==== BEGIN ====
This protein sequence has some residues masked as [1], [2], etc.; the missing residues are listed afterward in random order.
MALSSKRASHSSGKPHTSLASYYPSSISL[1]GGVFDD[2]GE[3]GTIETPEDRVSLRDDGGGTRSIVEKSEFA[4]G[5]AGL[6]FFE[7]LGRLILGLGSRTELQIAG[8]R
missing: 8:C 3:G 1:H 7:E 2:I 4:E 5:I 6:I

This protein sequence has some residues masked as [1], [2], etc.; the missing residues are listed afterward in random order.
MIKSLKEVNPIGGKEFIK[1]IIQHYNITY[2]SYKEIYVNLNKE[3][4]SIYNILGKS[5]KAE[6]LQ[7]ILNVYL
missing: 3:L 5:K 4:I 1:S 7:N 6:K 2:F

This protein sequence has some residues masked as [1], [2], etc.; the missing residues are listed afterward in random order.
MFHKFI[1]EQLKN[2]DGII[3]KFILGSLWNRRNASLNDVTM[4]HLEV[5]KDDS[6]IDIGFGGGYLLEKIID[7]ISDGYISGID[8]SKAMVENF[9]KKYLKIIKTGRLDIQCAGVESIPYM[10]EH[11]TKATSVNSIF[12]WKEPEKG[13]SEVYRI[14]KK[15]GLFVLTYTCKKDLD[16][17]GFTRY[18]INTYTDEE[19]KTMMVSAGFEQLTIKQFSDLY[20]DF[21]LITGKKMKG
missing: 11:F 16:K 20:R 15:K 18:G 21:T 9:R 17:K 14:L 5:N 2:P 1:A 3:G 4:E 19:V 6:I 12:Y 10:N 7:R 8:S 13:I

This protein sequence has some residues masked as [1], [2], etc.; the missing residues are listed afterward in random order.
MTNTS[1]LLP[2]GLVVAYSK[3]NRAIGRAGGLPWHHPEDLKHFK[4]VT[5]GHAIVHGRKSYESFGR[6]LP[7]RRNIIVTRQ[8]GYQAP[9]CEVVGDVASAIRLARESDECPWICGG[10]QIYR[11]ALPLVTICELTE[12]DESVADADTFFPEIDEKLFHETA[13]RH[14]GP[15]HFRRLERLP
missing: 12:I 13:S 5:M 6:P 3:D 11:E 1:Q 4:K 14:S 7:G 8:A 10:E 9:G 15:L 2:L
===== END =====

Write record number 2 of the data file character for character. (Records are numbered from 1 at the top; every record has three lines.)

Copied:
This protein sequence has some residues masked as [1], [2], etc.; the missing residues are listed afterward in random order.
MIKSLKEVNPIGGKEFIK[1]IIQHYNITY[2]SYKEIYVNLNKE[3][4]SIYNILGKS[5]KAE[6]LQ[7]ILNVYL
missing: 3:L 5:K 4:I 1:S 7:N 6:K 2:F